I was just as aghast as Jim Lampley was when he heard his broadcast partner Emanuel Steward proclaim that middleweight prospect Jermain Taylor would be ready for the likes of Bernard Hopkins within three fights.

Taylor would improve to 16-0 with an impressive fifth round stoppage of the game Nick Cervera. He has been steadily improving and with his looks and attitude, seems to be a very promotable commodity in the future. But hold your horses, this is still a very green prospect that has yet to fight anyone with real hand speed and quickness.

Taylor, is as strong as a bull and a legitimate middleweight puncher but he still seems to have a few holes defensively. He still brings his jab back low, doesn't always keep his right hand near his cheek when sticking out that jab and sometimes pulls back out straight. He may still be very vulnerable to crafty counter-punchers.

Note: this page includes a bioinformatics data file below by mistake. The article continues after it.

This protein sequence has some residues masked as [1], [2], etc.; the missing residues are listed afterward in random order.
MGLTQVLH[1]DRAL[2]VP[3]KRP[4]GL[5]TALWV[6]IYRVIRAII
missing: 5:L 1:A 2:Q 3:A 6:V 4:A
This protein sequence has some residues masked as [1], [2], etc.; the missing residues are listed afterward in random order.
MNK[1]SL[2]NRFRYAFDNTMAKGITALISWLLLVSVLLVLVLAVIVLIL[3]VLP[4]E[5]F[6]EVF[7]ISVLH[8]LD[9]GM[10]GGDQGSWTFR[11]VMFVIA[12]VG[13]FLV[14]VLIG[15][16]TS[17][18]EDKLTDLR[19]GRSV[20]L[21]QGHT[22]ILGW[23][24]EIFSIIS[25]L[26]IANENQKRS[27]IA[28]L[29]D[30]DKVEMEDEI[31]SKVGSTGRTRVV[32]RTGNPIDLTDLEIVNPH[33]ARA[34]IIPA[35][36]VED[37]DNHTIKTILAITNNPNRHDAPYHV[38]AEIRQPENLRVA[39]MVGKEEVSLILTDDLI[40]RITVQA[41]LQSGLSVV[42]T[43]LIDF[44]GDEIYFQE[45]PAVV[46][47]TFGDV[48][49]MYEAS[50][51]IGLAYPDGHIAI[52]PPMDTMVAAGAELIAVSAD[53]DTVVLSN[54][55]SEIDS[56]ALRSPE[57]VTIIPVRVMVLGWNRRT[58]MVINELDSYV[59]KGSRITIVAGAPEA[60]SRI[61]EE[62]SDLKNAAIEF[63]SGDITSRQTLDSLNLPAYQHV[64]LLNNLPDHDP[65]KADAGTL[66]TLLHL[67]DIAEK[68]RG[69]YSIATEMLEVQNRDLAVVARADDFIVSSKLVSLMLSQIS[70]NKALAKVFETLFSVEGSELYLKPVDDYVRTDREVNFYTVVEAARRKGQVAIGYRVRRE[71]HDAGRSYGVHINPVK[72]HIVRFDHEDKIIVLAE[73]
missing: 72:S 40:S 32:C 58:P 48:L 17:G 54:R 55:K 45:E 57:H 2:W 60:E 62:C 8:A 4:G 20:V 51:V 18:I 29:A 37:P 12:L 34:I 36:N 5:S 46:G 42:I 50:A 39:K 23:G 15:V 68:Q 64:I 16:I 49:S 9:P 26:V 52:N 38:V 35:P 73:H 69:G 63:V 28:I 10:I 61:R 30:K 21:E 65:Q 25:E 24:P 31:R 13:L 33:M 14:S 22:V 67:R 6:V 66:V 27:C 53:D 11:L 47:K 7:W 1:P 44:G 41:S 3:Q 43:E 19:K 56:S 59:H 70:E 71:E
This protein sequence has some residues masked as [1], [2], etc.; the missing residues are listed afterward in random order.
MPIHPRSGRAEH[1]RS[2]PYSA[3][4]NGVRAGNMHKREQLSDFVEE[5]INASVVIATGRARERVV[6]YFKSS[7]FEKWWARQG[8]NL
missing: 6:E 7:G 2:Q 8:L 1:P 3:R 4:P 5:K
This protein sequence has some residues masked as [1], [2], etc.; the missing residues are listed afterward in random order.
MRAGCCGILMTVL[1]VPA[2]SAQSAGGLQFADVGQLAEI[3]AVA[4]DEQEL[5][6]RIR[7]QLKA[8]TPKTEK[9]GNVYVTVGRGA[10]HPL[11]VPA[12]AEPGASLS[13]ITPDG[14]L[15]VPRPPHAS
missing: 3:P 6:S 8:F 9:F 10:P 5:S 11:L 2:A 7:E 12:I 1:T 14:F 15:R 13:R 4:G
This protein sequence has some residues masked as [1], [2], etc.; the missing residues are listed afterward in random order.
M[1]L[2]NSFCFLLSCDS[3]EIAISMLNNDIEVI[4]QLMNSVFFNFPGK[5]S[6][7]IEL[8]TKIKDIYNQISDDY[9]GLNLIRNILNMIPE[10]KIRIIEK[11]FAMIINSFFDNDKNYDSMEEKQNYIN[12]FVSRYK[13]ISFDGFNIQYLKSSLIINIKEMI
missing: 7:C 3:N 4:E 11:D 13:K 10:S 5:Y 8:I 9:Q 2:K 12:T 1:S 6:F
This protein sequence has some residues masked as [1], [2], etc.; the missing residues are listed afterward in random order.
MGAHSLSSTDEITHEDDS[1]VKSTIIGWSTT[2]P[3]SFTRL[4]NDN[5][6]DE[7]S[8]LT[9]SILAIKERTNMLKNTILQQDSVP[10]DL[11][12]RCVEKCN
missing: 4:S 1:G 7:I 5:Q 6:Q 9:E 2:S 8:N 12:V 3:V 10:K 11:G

There is no doubt that he is a bona-fide blue-chip prosect, but he's a long way from a finished product. And even a longer ways from facing a fighter the caliber of 'the Executioner'.


Don King's July 12th show at 'the Orleans' in Las Vegas is shaping up as one of the years best cards top-to-bottom.

The rematch between Ricardo Mayorga and Vernon Forrest and the grudge match between De Marcus Corley and Zab Judah headline the HBO-televised portion of the show. But on the non-televised end, Vivian Harris takes on Soulemane M'Baye and Lou Del Valle battles Manny Siaca.

It will be hard to top this fight card.

( Steve Kim, when he's not penning columns for IBOP is a featured columnist for and can be read there on a regular basis.)